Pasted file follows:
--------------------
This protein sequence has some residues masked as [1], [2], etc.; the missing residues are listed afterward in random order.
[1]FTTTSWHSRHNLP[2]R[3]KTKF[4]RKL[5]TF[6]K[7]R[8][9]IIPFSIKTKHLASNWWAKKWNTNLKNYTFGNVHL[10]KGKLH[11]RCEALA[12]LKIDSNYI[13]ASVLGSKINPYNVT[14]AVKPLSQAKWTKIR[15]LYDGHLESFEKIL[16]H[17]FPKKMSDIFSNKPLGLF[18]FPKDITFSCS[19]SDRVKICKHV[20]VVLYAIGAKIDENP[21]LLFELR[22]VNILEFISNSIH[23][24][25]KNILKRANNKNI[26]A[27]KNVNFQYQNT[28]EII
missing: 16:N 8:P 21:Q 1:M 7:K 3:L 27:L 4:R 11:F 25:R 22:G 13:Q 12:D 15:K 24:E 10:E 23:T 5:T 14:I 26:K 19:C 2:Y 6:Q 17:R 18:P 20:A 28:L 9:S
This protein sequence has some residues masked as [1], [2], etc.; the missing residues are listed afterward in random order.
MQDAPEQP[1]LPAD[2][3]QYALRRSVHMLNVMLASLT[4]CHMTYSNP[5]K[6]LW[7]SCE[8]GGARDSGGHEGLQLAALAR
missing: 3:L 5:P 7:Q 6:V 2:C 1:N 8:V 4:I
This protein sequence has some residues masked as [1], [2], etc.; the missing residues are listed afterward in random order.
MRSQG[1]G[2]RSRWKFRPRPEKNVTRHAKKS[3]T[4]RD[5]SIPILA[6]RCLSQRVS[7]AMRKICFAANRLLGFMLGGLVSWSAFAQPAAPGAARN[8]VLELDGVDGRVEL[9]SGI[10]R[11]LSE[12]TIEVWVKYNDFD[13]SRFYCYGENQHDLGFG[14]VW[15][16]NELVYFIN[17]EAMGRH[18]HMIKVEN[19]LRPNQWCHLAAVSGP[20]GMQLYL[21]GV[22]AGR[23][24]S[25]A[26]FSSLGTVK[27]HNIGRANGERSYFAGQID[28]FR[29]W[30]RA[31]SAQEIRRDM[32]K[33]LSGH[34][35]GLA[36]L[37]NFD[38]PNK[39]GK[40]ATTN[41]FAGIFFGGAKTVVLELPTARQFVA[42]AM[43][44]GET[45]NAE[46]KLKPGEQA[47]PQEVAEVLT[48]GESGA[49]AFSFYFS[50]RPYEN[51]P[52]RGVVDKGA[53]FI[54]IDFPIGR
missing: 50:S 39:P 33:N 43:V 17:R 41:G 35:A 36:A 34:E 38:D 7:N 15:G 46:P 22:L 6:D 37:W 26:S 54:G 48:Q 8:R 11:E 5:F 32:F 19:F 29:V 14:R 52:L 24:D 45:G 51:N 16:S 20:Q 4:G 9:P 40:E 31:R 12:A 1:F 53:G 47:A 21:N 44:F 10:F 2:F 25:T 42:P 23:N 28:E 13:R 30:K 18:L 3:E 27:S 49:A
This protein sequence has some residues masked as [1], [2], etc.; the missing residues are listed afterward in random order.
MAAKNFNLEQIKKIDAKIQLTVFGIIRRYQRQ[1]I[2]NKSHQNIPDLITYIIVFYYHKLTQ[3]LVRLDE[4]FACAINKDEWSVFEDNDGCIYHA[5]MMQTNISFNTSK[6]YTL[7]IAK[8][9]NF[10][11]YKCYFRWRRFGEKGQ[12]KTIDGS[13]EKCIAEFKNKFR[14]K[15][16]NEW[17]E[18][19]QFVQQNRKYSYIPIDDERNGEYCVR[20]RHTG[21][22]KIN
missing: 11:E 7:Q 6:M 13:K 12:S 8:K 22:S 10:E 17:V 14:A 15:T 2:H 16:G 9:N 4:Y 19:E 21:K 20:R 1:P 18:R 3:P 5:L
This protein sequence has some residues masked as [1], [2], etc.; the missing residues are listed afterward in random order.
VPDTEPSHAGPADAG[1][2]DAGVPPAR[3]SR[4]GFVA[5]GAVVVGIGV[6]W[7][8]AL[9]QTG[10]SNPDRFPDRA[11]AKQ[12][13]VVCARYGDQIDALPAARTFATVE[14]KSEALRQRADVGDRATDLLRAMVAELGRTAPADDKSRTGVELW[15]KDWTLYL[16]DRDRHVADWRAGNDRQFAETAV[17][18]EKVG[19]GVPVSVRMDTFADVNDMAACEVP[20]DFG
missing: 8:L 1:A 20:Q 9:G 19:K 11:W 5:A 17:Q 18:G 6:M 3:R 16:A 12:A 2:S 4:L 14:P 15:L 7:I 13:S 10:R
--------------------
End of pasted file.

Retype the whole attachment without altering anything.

This protein sequence has some residues masked as [1], [2], etc.; the missing residues are listed afterward in random order.
[1]FTTTSWHSRHNLP[2]R[3]KTKF[4]RKL[5]TF[6]K[7]R[8][9]IIPFSIKTKHLASNWWAKKWNTNLKNYTFGNVHL[10]KGKLH[11]RCEALA[12]LKIDSNYI[13]ASVLGSKINPYNVT[14]AVKPLSQAKWTKIR[15]LYDGHLESFEKIL[16]H[17]FPKKMSDIFSNKPLGLF[18]FPKDITFSCS[19]SDRVKICKHV[20]VVLYAIGAKIDENP[21]LLFELR[22]VNILEFISNSIH[23][24][25]KNILKRANNKNI[26]A[27]KNVNFQYQNT[28]EII
missing: 16:N 8:P 21:Q 1:M 7:K 3:L 27:L 4:R 11:F 25:R 22:G 13:Q 12:D 15:K 24:E 10:E 23:T 5:T 14:I 26:K 19:C 2:Y 6:Q 17:R 18:P 20:A 28:L 9:S
This protein sequence has some residues masked as [1], [2], etc.; the missing residues are listed afterward in random order.
MQDAPEQP[1]LPAD[2][3]QYALRRSVHMLNVMLASLT[4]CHMTYSNP[5]K[6]LW[7]SCE[8]GGARDSGGHEGLQLAALAR
missing: 3:L 5:P 7:Q 6:V 2:C 1:N 8:V 4:I
This protein sequence has some residues masked as [1], [2], etc.; the missing residues are listed afterward in random order.
MRSQG[1]G[2]RSRWKFRPRPEKNVTRHAKKS[3]T[4]RD[5]SIPILA[6]RCLSQRVS[7]AMRKICFAANRLLGFMLGGLVSWSAFAQPAAPGAARN[8]VLELDGVDGRVEL[9]SGI[10]R[11]LSE[12]TIEVWVKYNDFD[13]SRFYCYGENQHDLGFG[14]VW[15][16]NELVYFIN[17]EAMGRH[18]HMIKVEN[19]LRPNQWCHLAAVSGP[20]GMQLYL[21]GV[22]AGR[23][24]S[25]A[26]FSSLGTVK[27]HNIGRANGERSYFAGQID[28]FR[29]W[30]RA[31]SAQEIRRDM[32]K[33]LSGH[34][35]GLA[36]L[37]NFD[38]PNK[39]GK[40]ATTN[41]FAGIFFGGAKTVVLELPTARQFVA[42]AM[43][44]GET[45]NAE[46]KLKPGEQA[47]PQEVAEVLT[48]GESGA[49]AFSFYFS[50]RPYEN[51]P[52]RGVVDKGA[53]FI[54]IDFPIGR
missing: 50:S 39:P 33:N 43:V 17:R 41:G 35:A 36:A 34:E 38:D 7:N 15:G 46:P 22:L 6:D 37:W 26:S 54:G 48:Q 8:R 11:E 5:F 32:F 19:F 29:V 14:R 52:L 24:D 45:G 51:N 16:S 20:Q 4:G 9:P 40:E 31:R 12:A 1:F 53:G 47:A 21:N 44:F 10:F 2:F 25:T 42:P 23:N 28:E 13:R 30:K 18:L 3:E 27:S 49:A
This protein sequence has some residues masked as [1], [2], etc.; the missing residues are listed afterward in random order.
MAAKNFNLEQIKKIDAKIQLTVFGIIRRYQRQ[1]I[2]NKSHQNIPDLITYIIVFYYHKLTQ[3]LVRLDE[4]FACAINKDEWSVFEDNDGCIYHA[5]MMQTNISFNTSK[6]YTL[7]IAK[8][9]NF[10][11]YKCYFRWRRFGEKGQ[12]KTIDGS[13]EKCIAEFKNKFR[14]K[15][16]NEW[17]E[18][19]QFVQQNRKYSYIPIDDERNGEYCVR[20]RHTG[21][22]KIN
missing: 11:E 7:Q 6:M 13:K 12:S 8:K 22:S 10:E 17:V 14:A 15:T 2:H 16:G 9:N 4:Y 19:E 21:K 20:R 1:P 18:R 3:P 5:L
This protein sequence has some residues masked as [1], [2], etc.; the missing residues are listed afterward in random order.
VPDTEPSHAGPADAG[1][2]DAGVPPAR[3]SR[4]GFVA[5]GAVVVGIGV[6]W[7][8]AL[9]QTG[10]SNPDRFPDRA[11]AKQ[12][13]VVCARYGDQIDALPAARTFATVE[14]KSEALRQRADVGDRATDLLRAMVAELGRTAPADDKSRTGVELW[15]KDWTLYL[16]DRDRHVADWRAGNDRQFAETAV[17][18]EKVG[19]GVPVSVRMDTFADVNDMAACEVP[20]DFG
missing: 8:L 1:A 20:Q 9:G 19:K 11:W 5:A 17:Q 18:G 6:M 3:R 16:A 12:A 2:S 4:L 14:P 15:L 7:I 13:S 10:R